Apr 18, 2020

Connexin26 mediates CO2-dependent regulation of breathing via glial cells of the medulla oblongata

BioRxiv : the Preprint Server for Biology
J. van de WeilNicholas Dale


Breathing is highly sensitive to the PCO2 of arterial blood. Although CO2 is detected via the proxy of pH, CO2 acting directly via Cx26 may also contribute to the regulation of breathing. Here we exploit our knowledge of the structural motif of CO2-binding to Cx26 to devise a dominant negative subunit (Cx26DN) that removes the CO2-sensitivity from endogenously expressed wild type Cx26. Expression of Cx26DN in glial cells of a circumscribed region of the medulla - the caudal parapyramidal area - reduced the adaptive change in tidal volume and minute ventilation by approximately 30%. As central chemosensors mediate about 70% of the total response to hypercapnia, CO2-sensing via Cx26 contributed about 45% of the centrally-mediated ventilatory response to CO2. Our data unequivocally links the direct sensing of CO2 to the chemosensory control of breathing and demonstrates that CO2-binding to Cx26 is a key transduction step in this fundamental process.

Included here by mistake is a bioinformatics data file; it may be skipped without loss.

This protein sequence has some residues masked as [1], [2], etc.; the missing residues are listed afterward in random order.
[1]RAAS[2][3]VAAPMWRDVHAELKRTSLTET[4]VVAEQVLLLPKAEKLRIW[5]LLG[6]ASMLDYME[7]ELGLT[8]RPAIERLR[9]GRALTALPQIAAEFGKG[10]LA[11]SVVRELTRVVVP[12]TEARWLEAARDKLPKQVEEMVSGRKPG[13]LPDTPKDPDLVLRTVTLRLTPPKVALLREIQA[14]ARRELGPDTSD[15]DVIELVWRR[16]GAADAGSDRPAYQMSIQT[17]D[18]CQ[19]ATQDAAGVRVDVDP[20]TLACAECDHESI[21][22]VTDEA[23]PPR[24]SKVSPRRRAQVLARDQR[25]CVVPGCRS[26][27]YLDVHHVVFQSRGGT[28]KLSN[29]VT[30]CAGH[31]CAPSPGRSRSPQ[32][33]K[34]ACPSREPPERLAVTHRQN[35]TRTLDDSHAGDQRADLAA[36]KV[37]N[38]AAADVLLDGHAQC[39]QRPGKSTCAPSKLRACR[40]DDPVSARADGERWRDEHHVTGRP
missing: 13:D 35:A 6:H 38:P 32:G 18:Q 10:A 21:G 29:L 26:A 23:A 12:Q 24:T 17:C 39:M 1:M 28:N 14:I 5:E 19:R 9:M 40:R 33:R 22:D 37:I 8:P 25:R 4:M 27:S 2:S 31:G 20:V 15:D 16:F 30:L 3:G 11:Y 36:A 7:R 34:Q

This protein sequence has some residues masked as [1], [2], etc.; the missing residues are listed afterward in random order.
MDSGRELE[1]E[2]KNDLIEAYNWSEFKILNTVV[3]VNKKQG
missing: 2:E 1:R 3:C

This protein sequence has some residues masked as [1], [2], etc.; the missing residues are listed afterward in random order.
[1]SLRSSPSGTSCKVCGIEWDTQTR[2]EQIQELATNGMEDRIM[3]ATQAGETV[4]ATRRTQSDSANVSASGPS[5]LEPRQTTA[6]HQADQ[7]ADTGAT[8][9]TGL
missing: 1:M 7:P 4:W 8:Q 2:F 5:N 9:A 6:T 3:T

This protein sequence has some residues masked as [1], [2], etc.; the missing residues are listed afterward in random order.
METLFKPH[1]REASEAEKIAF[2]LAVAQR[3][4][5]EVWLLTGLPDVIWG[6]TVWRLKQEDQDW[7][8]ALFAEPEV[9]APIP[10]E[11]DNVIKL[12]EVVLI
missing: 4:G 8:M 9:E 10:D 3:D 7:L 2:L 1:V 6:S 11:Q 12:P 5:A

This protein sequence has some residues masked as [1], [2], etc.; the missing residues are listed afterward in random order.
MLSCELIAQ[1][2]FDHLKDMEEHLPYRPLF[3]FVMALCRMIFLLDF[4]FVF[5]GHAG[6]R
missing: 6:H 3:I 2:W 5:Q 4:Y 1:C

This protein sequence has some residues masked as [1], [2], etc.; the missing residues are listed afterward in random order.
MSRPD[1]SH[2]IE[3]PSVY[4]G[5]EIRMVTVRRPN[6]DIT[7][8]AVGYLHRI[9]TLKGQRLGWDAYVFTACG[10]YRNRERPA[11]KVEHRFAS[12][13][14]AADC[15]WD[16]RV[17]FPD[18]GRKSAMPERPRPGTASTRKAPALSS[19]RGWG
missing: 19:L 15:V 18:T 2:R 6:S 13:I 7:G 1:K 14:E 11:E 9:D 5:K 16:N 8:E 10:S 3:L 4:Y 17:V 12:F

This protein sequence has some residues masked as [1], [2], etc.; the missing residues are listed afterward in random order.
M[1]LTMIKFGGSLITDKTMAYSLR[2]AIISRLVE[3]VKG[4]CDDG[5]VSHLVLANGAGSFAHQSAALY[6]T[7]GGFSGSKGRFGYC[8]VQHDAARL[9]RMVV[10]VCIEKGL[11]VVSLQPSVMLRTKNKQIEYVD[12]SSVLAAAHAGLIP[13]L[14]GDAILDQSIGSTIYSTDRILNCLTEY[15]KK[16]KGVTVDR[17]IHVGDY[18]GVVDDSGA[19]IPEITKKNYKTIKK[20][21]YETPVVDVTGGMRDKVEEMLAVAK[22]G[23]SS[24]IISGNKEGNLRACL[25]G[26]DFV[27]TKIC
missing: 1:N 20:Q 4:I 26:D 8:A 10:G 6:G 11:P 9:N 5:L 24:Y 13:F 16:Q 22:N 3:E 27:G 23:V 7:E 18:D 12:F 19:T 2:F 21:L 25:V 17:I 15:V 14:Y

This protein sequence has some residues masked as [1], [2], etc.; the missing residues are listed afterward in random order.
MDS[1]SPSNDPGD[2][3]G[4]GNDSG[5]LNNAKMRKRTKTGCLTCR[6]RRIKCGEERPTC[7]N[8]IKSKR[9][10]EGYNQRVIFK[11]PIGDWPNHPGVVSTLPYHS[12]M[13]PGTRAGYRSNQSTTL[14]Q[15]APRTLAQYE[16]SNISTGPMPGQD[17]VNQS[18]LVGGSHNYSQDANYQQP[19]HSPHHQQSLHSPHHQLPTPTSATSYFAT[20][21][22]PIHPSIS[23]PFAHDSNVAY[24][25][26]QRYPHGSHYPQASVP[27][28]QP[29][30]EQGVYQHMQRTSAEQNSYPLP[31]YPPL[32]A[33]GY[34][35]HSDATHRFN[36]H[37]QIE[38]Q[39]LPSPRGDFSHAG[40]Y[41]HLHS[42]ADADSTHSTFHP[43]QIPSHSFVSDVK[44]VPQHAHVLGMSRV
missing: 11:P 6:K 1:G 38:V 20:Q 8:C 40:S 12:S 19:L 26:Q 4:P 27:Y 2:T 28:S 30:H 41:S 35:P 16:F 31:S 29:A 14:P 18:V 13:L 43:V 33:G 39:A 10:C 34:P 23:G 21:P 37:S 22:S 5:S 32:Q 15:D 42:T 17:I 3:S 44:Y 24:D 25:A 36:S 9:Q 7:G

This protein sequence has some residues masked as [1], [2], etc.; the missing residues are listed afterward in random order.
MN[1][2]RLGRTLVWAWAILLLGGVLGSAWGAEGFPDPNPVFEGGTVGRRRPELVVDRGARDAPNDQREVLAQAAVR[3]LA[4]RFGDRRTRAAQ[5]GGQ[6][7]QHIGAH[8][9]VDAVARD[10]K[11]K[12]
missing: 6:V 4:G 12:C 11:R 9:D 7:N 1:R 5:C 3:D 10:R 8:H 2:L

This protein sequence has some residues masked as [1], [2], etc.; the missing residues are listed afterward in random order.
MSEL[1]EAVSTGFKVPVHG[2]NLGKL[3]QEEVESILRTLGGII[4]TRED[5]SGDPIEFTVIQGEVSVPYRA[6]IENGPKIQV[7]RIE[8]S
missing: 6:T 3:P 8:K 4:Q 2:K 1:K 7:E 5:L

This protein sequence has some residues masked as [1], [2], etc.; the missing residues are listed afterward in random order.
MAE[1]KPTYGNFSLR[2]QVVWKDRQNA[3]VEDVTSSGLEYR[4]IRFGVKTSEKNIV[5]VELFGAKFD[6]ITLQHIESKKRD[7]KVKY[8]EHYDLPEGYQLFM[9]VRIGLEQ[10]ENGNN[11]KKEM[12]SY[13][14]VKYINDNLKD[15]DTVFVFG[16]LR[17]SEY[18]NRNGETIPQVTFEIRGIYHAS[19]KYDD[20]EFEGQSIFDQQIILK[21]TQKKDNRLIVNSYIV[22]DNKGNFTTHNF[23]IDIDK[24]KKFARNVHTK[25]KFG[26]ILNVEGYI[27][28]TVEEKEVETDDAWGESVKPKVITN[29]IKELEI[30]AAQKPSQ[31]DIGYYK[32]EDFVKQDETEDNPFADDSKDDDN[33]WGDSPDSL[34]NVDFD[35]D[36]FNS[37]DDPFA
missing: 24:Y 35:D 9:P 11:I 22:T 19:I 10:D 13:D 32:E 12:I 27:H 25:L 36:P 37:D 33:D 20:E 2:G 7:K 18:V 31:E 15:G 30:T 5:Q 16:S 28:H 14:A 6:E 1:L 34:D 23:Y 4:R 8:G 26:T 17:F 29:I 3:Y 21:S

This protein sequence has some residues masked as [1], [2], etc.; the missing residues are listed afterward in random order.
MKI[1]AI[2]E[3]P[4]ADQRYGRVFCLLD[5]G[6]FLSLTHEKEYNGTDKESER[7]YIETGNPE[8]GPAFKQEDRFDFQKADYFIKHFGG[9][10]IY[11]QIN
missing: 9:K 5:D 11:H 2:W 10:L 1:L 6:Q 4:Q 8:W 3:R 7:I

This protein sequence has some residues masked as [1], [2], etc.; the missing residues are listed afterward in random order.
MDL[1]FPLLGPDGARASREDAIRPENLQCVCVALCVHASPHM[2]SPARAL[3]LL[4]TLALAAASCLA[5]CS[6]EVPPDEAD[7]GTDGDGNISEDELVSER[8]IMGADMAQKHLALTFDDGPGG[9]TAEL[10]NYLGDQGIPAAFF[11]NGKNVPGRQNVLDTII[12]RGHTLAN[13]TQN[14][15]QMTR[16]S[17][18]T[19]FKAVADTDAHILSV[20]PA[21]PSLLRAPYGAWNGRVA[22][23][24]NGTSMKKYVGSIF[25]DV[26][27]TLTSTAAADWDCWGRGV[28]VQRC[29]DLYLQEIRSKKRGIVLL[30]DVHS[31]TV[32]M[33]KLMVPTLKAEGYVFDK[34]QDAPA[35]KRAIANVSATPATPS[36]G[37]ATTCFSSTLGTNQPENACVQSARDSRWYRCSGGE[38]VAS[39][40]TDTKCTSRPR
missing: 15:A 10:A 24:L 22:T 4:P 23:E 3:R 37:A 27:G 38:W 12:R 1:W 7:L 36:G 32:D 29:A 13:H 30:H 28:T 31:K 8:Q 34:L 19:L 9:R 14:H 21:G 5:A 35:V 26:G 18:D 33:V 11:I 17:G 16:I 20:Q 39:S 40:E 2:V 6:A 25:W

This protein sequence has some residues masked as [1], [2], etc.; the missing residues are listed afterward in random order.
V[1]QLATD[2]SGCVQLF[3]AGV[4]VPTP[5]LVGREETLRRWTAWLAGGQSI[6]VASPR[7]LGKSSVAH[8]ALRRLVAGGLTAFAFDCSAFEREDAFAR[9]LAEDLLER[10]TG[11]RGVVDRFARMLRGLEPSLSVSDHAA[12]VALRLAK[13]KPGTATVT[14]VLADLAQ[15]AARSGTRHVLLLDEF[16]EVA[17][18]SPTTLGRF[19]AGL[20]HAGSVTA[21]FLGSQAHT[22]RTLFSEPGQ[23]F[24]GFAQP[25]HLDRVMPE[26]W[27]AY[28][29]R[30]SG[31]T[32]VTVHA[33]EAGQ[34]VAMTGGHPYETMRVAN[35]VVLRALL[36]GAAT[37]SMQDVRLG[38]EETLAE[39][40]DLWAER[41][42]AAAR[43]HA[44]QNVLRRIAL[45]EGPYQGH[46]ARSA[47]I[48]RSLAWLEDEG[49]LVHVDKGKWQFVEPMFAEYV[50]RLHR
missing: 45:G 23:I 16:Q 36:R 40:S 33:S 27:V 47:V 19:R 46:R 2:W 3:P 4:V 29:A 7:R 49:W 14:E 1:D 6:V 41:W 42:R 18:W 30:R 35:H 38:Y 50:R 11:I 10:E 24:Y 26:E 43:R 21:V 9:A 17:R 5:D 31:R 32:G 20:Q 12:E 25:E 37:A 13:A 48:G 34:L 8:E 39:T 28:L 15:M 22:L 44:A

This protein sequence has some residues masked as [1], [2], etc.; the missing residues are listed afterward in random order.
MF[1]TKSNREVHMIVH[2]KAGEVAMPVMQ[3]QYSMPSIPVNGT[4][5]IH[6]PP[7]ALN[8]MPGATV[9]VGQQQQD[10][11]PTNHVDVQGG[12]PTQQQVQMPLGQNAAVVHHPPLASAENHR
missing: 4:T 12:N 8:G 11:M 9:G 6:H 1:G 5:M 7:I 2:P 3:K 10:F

• References
  • Citations


  • We're still populating references for this paper, please check back later.
  • References
  • Citations


  • This paper may not have been cited yet.

Mentioned in this Paper

CFC1 gene
Elaps corallinus, homeopathic preparations
Contrast Used
CFC1 wt Allele

Related Feeds

Autoimmune Diseases

Autoimmune diseases occur as a result of an attack by the immune system on the body’s own tissues resulting in damage and dysfunction. There are different types of autoimmune diseases, in which there is a complex and unknown interaction between genetics and the environment. Discover the latest research on autoimmune diseases here.

BioRxiv & MedRxiv Preprints

BioRxiv and MedRxiv are the preprint servers for biology and health sciences respectively, operated by Cold Spring Harbor Laboratory. Here are the latest preprint articles (which are not peer-reviewed) from BioRxiv and MedRxiv.

© 2020 Meta ULC. All rights reserved